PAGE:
The line stretches over two city blocks, and for a Friday afternoon, just after 5 p.m., it was said by many a friend to be the best time to go. What is causing this must-see frenzy at the abandoned asbestos-laden Domino Sugar Factory in Williamsburg’s Water’s Edge? Kara Walker‘s, A Subtlety, presented by CreativeTime, depicts a giant naked Mamie on her haunches made in styrofoam and covered with sugar. The not-so-subtle haunting works of art are a howl on race, gender, class and our complicated past with sugar cane and slavery. Since there are no tickets, and it’s free, the admission lines are getting longer. Admission is on a first-come, first-serve basis. Polite assistant’s tell you the line moves quickly and will be about 20 minutes, but we waited for more than 45 minutes. We didn’t care. It was the first visit to Williamsburg in over a couple of decades and were knocked out by the hyper-hip neighborhood and the mixed crowd of all ages, genders and ethnicities waiting in line. All entrants are asked to sign a release to indemnify the artist and CreativeTime from asbestos harm or any other harm that could happen while traipsing through the soon-to-be raised Domino Factory. The release also allows the creative team to use your photos, videos and images in marketing and future collaborative “A Subtlety” storytelling. We recommend you sign it so you don’t miss out on seeing one of the year’s most fascinating art experiences. When we first entered the factory, hundreds of people were paying homage to Walker’s deity at the far end of the cavernous light-streamed room, it was the smell of the disintegrating slave boys made of sugar and molasses that was most arresting. The disturbing images of carnage and destruction of young slave boys are deeply resonant as black youths, who have barely reached puberty, are getting killed and killing each other in the projects of Brownsville, less than 10 miles from the art exhibit.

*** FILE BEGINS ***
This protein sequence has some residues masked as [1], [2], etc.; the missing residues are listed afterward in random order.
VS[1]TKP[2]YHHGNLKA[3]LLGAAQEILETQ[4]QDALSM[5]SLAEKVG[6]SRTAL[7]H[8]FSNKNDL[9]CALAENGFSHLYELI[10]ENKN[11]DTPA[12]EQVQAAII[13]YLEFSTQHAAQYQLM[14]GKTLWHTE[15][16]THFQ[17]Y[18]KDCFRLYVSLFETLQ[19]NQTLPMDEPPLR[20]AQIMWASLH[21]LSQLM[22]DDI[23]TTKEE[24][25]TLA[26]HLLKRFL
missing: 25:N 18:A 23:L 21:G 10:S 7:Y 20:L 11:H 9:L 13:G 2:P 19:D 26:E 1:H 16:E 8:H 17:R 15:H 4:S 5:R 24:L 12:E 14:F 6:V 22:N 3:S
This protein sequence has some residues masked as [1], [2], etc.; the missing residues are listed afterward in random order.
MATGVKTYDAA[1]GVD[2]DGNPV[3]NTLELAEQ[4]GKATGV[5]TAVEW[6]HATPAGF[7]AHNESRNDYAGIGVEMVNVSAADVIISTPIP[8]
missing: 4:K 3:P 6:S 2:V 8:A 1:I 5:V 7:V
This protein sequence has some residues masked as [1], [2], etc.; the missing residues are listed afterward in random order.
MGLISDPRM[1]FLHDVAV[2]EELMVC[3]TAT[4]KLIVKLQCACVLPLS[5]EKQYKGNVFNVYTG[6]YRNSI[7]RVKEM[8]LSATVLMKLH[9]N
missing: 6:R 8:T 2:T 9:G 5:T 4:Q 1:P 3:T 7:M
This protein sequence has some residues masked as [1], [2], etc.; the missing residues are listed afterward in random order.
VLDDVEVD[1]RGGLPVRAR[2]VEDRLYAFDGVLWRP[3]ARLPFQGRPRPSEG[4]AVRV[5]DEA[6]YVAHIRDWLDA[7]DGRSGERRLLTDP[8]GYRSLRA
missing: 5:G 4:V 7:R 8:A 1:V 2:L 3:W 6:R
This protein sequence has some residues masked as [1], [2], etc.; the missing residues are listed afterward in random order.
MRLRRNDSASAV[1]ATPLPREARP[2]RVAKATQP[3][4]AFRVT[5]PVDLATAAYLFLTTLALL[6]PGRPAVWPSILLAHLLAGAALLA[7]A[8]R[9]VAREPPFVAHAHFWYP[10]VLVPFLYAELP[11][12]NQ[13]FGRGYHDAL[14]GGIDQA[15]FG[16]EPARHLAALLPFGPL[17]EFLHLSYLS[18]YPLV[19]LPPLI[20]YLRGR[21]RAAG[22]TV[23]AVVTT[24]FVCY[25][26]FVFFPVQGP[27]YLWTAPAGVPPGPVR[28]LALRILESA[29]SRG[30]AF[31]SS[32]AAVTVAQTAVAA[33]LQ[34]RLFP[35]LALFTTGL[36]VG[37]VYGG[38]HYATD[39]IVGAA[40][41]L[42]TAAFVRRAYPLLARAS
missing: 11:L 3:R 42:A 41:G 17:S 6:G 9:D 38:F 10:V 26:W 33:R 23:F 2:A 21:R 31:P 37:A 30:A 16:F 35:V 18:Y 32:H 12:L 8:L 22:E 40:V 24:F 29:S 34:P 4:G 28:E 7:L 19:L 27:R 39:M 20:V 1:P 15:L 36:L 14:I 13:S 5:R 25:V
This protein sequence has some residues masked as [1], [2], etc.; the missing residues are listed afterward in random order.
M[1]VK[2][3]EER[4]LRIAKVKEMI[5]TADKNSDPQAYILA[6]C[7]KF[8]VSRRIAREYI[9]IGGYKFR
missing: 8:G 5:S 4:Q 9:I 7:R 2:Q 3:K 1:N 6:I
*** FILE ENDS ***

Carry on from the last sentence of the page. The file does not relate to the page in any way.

As we walked past the disintegrating child slaves we, like the hundreds of thousands participants, were awe-struck by the savage beauty of this complicated, brilliant work of art. As art is always said to push boundaries, Walker achieves this fully. Her work disturbs and enthralls on so many levels that we are still grappling with its visceral meaning. Slavery is a blight on all of us, and it will never be corrected, and we are still dealing with the same issues of race, class, gender, only more subtle. A different kind of slavery. Instead of the cane fields filled with slave children as their only option, many of our African-American boys in the Brownsville projects, and projects like them around the US, see death and jail before 25-years-old as their only viable choices. Walker’s art makes us look, take pictures and document. She brings this appalling past to the forefront, where it should be, always.